Inspiration vs. Motivation

Oct 3, 2016 | The Business of Design

“Good art inspires; good design motivates.”
Otl Aicher

Art and design are irrevocably linked fields. Both require skill and a discerning eye. There’s also at least a little bit of each in the other, so it can be hard to draw the dividing line between the two. I’ve heard all of the following at one point or another:

  • Art is for the soul, design is for money.
  • Art is made to be looked at; good design is made to be invisible.
  • Art is focused on form, design is focused on function.
  • Art is interpreted; good design is understood.
  • Art is free form, design is calculated.
  • Art has no rules; design has definite bounds and processes.
  • Art asks and challenges, design answers and solves problems.
  • Art has no purpose beyond itself; good design only exists to serve a purpose.
  • Art sends a different message to everyone; design sends the same message to everyone.

None of these are wrong, necessarily. In fact, I quite like a lot of them. But the line can be blurred either direction for many of those points, as there are exceptions to both sides. That’s why I like the quote for today’s post.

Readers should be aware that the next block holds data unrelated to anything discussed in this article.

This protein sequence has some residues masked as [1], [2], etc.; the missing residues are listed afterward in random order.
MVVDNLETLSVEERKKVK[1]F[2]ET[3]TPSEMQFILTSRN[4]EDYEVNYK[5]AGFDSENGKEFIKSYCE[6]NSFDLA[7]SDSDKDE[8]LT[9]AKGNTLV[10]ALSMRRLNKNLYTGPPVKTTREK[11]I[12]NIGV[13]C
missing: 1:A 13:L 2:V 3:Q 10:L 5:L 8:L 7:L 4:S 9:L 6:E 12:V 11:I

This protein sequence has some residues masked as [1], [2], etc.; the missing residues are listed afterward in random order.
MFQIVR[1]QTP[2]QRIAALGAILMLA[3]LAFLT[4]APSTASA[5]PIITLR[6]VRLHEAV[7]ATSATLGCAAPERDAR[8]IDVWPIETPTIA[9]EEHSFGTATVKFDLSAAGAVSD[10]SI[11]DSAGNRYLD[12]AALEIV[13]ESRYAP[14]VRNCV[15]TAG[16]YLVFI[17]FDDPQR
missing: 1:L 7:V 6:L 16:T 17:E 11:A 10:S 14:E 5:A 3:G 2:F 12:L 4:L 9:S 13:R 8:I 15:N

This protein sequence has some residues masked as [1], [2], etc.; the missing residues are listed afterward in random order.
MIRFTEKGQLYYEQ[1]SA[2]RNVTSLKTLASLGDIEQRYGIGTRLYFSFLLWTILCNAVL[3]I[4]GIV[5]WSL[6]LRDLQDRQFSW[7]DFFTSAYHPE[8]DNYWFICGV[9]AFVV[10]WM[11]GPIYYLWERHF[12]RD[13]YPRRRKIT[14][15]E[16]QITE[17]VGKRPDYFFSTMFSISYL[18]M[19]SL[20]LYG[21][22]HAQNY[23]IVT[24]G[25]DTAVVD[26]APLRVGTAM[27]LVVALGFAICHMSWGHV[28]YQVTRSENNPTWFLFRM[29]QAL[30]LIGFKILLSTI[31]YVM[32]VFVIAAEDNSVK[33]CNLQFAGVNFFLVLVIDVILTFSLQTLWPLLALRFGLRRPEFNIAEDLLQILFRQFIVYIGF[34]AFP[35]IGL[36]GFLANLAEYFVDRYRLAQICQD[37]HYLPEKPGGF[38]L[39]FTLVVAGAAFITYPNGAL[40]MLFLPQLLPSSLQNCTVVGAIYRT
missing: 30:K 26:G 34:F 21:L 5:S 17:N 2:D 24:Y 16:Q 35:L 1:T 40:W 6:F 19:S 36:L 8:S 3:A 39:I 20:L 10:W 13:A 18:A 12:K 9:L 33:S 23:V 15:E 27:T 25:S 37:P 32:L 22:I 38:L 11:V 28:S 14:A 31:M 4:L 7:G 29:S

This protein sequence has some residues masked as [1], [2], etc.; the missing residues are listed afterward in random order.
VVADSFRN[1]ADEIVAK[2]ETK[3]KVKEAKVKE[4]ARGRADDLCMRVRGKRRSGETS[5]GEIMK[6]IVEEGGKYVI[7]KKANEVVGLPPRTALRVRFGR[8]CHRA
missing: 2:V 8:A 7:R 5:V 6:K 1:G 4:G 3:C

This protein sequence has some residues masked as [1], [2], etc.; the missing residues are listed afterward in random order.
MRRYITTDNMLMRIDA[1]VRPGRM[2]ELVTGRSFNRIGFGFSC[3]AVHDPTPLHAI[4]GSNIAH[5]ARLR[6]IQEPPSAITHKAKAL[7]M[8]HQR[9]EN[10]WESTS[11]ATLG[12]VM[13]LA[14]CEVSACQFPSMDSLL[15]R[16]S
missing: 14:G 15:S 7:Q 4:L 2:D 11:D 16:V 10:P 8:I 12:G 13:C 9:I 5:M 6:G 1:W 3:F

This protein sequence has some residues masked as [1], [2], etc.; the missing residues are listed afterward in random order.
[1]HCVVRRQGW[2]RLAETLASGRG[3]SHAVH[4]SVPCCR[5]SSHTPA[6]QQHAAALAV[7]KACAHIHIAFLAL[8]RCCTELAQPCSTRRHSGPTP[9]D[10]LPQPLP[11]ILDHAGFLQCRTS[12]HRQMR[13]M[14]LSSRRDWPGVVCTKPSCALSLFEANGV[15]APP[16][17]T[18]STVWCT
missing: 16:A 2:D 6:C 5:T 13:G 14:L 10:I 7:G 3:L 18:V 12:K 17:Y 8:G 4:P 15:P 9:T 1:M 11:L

Good art inspires; good design motivates.

Inspiration vs. motivation. Art doesn’t have to do anything other than be visually interesting, and ideally evoke an idea or inspire an emotional reaction of some kind. Design, on the other hand, is strategic. It’s meant to either enable the user to do something more easily, or to motivate the user/viewer to take action in the first place. It can even be as simple as motivating them to choose your company over your competitor. To me, this is the best distinction between the two fields.

What would you consider the difference between art and design? Do you agree with the quote?



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